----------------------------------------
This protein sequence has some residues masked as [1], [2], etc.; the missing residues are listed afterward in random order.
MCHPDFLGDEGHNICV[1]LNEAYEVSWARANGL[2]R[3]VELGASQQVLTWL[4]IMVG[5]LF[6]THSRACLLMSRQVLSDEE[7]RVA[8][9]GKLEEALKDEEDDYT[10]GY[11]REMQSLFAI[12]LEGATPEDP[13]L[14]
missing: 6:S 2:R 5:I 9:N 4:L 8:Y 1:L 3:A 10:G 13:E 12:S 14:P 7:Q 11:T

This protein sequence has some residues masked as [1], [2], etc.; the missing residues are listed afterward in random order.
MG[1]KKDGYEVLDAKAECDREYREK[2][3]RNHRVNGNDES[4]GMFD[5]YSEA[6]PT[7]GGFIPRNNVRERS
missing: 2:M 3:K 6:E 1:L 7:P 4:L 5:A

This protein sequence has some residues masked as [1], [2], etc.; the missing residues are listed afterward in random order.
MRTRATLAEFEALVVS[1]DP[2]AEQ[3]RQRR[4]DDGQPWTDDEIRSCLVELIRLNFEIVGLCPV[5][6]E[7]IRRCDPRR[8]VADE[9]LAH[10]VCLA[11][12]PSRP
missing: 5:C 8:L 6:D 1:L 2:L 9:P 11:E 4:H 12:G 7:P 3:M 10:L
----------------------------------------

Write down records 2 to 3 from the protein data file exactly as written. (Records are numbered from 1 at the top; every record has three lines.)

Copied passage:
This protein sequence has some residues masked as [1], [2], etc.; the missing residues are listed afterward in random order.
MG[1]KKDGYEVLDAKAECDREYREK[2][3]RNHRVNGNDES[4]GMFD[5]YSEA[6]PT[7]GGFIPRNNVRERS
missing: 2:M 3:K 6:E 1:L 7:P 4:L 5:A

This protein sequence has some residues masked as [1], [2], etc.; the missing residues are listed afterward in random order.
MRTRATLAEFEALVVS[1]DP[2]AEQ[3]RQRR[4]DDGQPWTDDEIRSCLVELIRLNFEIVGLCPV[5][6]E[7]IRRCDPRR[8]VADE[9]LAH[10]VCLA[11][12]PSRP
missing: 5:C 8:L 6:D 1:L 2:L 9:P 11:E 4:H 12:G 7:P 3:M 10:L